Successful tech companies usually have many great leaders. A technical founder may provide the programming prowess to power the product team, while a VP of sales ensures sound sales strategy. But companies need someone to lead the leaders, making sure the company moves as one and acting as a public face of the company.
We talked with five CEOs this week about how they define success, what advice they’d give their past selves and what they love about the Chicago tech scene. Read on below for the highlights, and click the links to read the full Q&A sessions.
Ashish Rangnekar offers his past self advice:
It takes time to build something impactful and worthwhile. ... I would advise my past self to start off with a 10-year plan, not a two-year plan. I would tell him to not try to save money on “talent” and hire the smartest people right away. And of course, ensure you have a sustainable product/market fit before you even utter the word scale!
Bill Ness on the resilience of the Chicago tech scene:
Ten years ago, our company was a boot-strapped real estate startup operating out of my living room. Even though 2007 proved to be one of the single worst years to start a real estate company since the great depression, we still haven’t taken a dime from any investors. Yet we’ve grown into a profitable organization of over 50 employees and 400-plus partner agents. I think there are a lot of companies like ours in Chicago, and it’s great that not everyone in this tech community has the mindset that you need millions in venture capital money to be considered a success.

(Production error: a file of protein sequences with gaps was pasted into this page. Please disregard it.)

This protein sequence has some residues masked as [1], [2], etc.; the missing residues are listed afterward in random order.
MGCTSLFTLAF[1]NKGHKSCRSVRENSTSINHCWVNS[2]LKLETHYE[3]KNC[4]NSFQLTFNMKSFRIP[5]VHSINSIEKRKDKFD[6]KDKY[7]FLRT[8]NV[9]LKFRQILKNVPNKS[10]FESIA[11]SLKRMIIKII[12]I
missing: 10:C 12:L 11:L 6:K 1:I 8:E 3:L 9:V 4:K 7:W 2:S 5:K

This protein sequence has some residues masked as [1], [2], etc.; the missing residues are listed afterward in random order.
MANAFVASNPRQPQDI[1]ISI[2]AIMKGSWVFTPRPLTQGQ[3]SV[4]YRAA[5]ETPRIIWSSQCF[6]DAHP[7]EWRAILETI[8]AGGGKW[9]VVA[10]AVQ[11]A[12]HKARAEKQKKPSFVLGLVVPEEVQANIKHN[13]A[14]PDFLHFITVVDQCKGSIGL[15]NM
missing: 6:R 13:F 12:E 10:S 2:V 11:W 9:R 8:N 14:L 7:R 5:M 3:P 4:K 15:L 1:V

Kimberly Miller has a three-pronged approach to team building:
Kevin Akeroyd on the importance of measuring success:
Success should be defined. It should be clearly defined, then it should have measurements, metrics and milestones on regular, consistent basis to track against that success. And that should be visible to the audiences. As much transparency as humanly possible for the employees should be the rule of thumb.
Victor Ciardelli on how the housing crisis showed him the power of his company:
The mortgage industry and housing market has had its share of ups and downs since I started the company in 2000. We survived the biggest housing downturn in decades – and I learned Guaranteed Rate can persevere under tough circumstances. You don’t really know a company’s resilience without tough challenges along the way.
Images via featured companies